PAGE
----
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The Drug Dealer and the Miracle of Hot Springs, South Dakota

May 7, 2014

I was speaking for a week in South Dakota.  Tonight, we were carrying boxes of food for the dinner at Bill’s home in the little town of Hot Springs.

“Now, I want you to pay special attention to Neal tonight,” said the pastor. “He’s been a Christian for only about, oh, two months or so, and he’s really digging in, wanting to learn how to serve, how to pray, and how to read the Bible in a way to help him grow.”

“Certainly,“ I replied.  “How did you happen to meet him?”

“He came to church, stumbling in one Sunday morning,” said the pastor, lugging a box of food.  “He’d been a drug dealer over near Pierre for a number of years and was physically falling apart from a cocaine addiction.  He was spiraling downward until at a bookstore he met a girl –  a Christian girl named Carol – who lived here in Hot Springs.  He was intrigued by her character, how she stood up to him when he1bbb made advances to her, and how she let him know of her convictions.  Carol was never impolite, he told me, but she never wavered either.”

The pastor set down the box and wiped his forehead before continuing.

“Neal was intrigued by someone who had strength, because he said that nobody he knew had any kind of backbone or convictions.  Carol did, though, and he was enamored.  She really didn’t have any romantic feelings for him, but she did befriend him.  Stunned that anyone would ever consider him to be a friend with no strings attached, he dropped everything and moved down here.   He dropped everything, that is, except his cocaine habit – he brought that to Hot Springs.”

We headed up the steps.  “But… well, I’ll tell you more later.”   He opened the door so I could carry in my box.  “Better yet, I’ll let him tell you.”

As we sat down to dinner, I looked at Neal.  He was barely over five feet tall, dressed in a suit coat and tie,  which was unusual for this rural community in the late summer.  I could tell Neal had a hard life.  His eyes were dreary, with dark bags underneath.  His hands shook at times.

“Neal,” I said as we ate, “Pastor tells me you’ve been a Christian for about two months.”

“Yes, sir,” he said, with a tone of respect, though he was only about five or six years older than me.  “I climbed out of bed one Sunday and decided that I was done with a life of indecision.  I knew drugs were killing me, sir. I wanted some firm answers, and I wanted them before I finished out the day.  There was a friend named Carol that I knew who had given me some direction on how to become a Christian, but she had moved away from Hot Springs, and I didn’t feel that I should hang on one person to get me the answers I needed.”

“I picked up a phone and started calling area churches and asking the person who answered the phone one simple question:  ‘how can I get to Heaven?’”  Neal looked down at his plate and chuckled quietly.  “Would you believe this, sir?  Four successive phone calls – they hung up on me.”

“What?”  I was amazed.  “Did they say that they were Bible-believing churches?”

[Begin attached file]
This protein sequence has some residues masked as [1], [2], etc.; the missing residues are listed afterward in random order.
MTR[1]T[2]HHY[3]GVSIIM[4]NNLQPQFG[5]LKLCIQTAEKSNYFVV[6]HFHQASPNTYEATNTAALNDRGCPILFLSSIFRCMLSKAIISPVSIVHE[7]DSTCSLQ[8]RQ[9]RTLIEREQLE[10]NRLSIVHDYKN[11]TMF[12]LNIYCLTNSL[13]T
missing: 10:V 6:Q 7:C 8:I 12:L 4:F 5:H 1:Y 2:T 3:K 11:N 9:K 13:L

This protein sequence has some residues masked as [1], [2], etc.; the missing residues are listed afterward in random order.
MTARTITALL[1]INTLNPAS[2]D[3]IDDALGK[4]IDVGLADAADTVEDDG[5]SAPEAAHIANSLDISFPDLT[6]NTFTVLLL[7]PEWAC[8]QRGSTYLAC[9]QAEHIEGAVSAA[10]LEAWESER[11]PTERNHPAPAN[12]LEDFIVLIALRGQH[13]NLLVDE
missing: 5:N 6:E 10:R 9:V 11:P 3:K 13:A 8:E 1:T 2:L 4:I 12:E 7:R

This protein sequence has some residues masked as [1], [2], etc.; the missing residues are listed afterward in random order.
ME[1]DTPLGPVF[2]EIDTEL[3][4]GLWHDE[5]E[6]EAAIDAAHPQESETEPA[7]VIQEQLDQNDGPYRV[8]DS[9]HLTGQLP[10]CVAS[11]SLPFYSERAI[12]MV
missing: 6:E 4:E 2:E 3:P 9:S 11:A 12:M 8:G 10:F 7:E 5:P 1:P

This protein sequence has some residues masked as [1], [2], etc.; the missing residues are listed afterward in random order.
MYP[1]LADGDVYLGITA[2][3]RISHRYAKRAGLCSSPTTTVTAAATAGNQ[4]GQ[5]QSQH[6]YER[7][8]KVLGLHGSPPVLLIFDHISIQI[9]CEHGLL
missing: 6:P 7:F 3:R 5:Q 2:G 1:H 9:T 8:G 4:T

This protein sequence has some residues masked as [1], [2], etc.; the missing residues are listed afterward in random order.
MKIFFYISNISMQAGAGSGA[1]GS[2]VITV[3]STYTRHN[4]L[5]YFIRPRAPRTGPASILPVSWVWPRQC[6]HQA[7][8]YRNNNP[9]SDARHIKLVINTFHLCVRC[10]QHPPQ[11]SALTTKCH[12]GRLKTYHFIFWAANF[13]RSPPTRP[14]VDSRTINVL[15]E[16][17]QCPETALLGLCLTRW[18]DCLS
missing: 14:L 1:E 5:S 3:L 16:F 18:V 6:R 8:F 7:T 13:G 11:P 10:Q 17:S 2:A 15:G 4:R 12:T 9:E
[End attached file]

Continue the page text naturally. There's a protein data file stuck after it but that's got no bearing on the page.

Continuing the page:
“As far as what they put in the Yellow Pages,” answered Neal.  “And I began wondering: why does a church exist if it can’t answer questions about Heaven?”

“Good question,” said Bill.

“So I looked at the fifth ad in the Yellow Pages, and it was Pastor Mattish’s church.  I looked at the Sunday morning service time and knew I could make it, figuring I wouldn’t let the man go until I got some answers.  However, Pastor here gave a clear message and I made a decision that day.”

“He was serious,” said Marilyn, smiling.

“Yep,” said Neal.  “I chucked all the coke and the rest of the narcotics.  Went clean and have been that way.  Jesus made it possible, man.”

“Amazing,” I said.

“Amazing, but not unbelievable,” said Neal.  “Believe me, it happened.”

As I nodded, Neal turned to the pastor.

“Sir, I looked up the passage in Psalm 81, you know ‘Sing for joy to God our strength, begin the music.’  It also said something about God saying ‘in your distress you called and I rescued you’, and promises like that, but then it said that this was a, uh, a ‘covenant renewal liturgy’.”  He smiled and pointed at Pastor Mattish.  “I know you’re trying to get me to learn something here.  All right, tell me what it is.”

The pastor pushed aside his plate and pulled a small Bible out of his suit coat.  “Psalms 50 and 81 are both called covenant renewal liturgies, and they remind God’s people about promises of protection that he gave them in the past.  In turn, He wants them to renew their covenant of a great relationship – can I call it a dear friendship? –  and sincere worship.”

Bill nodded.  “That’s only fair.  That’s what we should be doing anyway.  I mean, like getting serious with God.”

“You’ve got the idea,” said the pastor.  “We get into church service and aim our worship to God through Jesus Christ. Psalm 81 reminds us that we don’t just go through the motions, guys.  We sing and pray and learn as a church for a reason, and that reason is to deepen our walk with God.  It should never be routine.”

Neal folded his hands in thought and looked up.  “It’s like having a birthday party just of the sake of the party, but it’d be stupid because nobody’s birthday is recognized, right?  Or like having a wedding only for the flowers and the music and the rice throwin’ – it wouldn’t make sense.   That’s like what’s wrong with a serving that doesn’t clearly point toward God.  It should really be about honoring the God we worship.  Each time.”

“You got it,” said the pastor.

“And that’s what I want, each time I come to the building,” said Neal.

The nights of the meeting went by and the people were responsive and active in the Word.  They asked questions before and after the service.  They met me at restaurants and drilled me as we chewed on A & W hamburgers and downed mugs of root beer.  They stopped by the trailer, bringing deep discussions and plans of action to reach others.  Neal was there among them in every available situation.  He had taken his week of vacation from work so that he could get everything possible from this week of meetings.  The people continued to seek and read. They wanted more than head knowledge; they wanted to feel God’s power and be used by Him.